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Using social media to assess the consumer nutrition environment: comparing Yelp reviews with a direct observation audit instrument for grocery stores

  • Ying Shen (a1), Philippa Clarke (a1) (a2), Iris N Gomez-Lopez (a2), Alex B Hill (a3), Daniel M Romero (a4), Robert Goodspeed (a5), Veronica J Berrocal (a6), VG Vinod Vydiswaran (a4) (a7) and Tiffany C Veinot (a4) (a8)...



To examine the feasibility of using social media to assess the consumer nutrition environment by comparing sentiment expressed in Yelp reviews with information obtained from a direct observation audit instrument for grocery stores.


Trained raters used the Nutrition Environment Measures Survey in Stores (NEMS-S) in 100 grocery stores from July 2015 to March 2016. Yelp reviews were available for sixty-nine of these stores and were retrieved in February 2017 using the Yelp Application Program Interface. A sentiment analysis was conducted to quantify the perceptions of the consumer nutrition environment in the review text. Pearson correlation coefficients (ρ) were used to compare NEMS-S scores with Yelp review text on food availability, quality, price and shopping experience.


Detroit, Michigan, USA.




Yelp reviews contained more comments about food availability and the overall shopping experience than food price and food quality. Negative sentiment about food prices in Yelp review text and the number of dollar signs on Yelp were positively correlated with observed food prices in stores (ρ=0·413 and 0·462, respectively). Stores with greater food availability were rated as more expensive on Yelp. Other aspects of the food store environment (e.g. overall quality and shopping experience) were captured only in Yelp.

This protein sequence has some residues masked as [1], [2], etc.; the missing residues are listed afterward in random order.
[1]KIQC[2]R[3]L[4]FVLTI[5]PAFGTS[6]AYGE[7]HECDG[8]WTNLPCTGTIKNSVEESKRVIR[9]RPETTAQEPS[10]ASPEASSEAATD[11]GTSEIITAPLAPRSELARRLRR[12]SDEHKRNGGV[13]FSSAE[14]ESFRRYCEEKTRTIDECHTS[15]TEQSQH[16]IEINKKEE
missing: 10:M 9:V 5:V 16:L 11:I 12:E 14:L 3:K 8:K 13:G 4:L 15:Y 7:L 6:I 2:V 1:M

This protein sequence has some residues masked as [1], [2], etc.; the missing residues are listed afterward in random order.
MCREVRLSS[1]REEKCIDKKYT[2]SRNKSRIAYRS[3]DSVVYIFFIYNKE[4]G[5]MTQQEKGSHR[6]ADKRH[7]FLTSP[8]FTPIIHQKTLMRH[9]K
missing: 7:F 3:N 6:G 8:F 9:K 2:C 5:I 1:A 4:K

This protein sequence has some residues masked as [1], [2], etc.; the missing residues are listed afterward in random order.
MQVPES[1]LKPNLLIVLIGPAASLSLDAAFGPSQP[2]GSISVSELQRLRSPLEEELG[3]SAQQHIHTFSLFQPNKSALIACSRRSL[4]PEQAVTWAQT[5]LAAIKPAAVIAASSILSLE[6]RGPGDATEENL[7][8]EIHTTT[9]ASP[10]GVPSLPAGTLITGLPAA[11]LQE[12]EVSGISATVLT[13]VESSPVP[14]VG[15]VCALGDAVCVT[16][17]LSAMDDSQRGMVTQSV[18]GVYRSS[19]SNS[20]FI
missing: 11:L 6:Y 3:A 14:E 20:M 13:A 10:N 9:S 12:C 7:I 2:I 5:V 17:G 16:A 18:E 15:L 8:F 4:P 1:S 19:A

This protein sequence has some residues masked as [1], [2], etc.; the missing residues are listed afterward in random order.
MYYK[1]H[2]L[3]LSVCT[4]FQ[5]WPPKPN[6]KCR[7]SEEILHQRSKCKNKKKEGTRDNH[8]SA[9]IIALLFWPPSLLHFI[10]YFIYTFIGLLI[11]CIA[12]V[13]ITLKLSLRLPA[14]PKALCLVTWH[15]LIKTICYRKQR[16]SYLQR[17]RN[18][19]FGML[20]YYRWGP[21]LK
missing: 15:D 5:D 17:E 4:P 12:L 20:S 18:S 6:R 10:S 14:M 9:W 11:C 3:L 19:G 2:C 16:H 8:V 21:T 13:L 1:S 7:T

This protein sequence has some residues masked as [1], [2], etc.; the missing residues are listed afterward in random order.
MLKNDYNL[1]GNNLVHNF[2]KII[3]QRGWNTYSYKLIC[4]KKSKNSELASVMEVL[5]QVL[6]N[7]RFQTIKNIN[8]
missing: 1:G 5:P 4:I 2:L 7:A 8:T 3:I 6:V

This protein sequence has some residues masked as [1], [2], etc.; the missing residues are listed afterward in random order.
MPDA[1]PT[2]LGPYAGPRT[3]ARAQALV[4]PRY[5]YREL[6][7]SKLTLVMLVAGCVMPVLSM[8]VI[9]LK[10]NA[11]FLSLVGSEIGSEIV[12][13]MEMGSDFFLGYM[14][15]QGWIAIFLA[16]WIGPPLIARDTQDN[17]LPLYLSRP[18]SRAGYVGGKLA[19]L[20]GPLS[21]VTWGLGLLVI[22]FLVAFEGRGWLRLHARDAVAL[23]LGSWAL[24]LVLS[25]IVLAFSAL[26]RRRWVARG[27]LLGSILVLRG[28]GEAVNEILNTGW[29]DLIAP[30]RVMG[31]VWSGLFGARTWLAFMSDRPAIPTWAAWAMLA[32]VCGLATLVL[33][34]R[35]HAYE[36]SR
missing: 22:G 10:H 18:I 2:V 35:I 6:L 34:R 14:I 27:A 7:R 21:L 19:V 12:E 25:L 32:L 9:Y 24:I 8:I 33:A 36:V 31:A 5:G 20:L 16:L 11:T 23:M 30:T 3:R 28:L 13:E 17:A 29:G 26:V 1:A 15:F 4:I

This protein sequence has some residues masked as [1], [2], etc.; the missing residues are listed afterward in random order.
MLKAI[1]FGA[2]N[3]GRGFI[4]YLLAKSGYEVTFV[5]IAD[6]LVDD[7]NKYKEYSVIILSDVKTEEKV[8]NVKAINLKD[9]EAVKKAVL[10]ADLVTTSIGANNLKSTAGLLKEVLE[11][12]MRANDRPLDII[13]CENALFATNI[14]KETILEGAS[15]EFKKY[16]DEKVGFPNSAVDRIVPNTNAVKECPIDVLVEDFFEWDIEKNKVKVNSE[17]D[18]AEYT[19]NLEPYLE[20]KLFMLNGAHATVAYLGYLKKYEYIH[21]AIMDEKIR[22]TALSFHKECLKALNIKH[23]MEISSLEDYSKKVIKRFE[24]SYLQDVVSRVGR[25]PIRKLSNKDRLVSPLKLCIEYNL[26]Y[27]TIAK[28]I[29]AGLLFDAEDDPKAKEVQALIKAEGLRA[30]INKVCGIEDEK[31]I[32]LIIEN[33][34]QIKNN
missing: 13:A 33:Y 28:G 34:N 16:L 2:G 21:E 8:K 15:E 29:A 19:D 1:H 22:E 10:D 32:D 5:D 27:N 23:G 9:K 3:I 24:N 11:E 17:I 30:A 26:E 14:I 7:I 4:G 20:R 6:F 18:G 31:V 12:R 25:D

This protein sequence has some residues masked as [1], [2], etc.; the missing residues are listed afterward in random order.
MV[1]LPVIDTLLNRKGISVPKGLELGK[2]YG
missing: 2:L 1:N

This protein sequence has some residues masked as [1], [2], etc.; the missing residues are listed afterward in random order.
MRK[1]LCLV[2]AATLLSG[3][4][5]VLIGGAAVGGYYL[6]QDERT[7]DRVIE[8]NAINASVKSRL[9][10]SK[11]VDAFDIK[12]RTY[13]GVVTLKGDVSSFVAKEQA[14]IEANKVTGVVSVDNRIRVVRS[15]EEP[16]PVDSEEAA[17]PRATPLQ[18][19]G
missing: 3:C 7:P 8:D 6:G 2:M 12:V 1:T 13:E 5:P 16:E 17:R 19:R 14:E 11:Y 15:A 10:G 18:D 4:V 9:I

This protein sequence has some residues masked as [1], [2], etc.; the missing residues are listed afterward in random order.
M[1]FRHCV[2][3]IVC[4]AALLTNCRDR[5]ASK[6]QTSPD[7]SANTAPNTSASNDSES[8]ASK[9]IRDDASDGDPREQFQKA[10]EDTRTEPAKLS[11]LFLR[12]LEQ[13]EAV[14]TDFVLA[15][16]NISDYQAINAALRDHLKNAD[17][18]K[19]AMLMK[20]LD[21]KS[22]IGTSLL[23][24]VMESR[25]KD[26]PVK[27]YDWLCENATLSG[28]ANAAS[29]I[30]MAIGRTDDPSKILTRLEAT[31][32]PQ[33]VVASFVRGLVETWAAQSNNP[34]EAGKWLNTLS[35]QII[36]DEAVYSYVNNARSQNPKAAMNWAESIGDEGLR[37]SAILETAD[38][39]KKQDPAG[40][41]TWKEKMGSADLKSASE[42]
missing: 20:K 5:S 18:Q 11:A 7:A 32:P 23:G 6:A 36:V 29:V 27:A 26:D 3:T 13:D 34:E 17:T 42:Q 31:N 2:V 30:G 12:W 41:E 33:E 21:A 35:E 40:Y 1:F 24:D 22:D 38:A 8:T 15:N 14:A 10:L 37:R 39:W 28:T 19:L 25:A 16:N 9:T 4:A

While Yelp cannot replace in-person audits for collecting detailed information on the availability, quality and cost of specific food items, Yelp holds promise as a cost-effective means to gather information on the overall cost, quality and experience of food stores, which may be relevant for nutrition outcomes.


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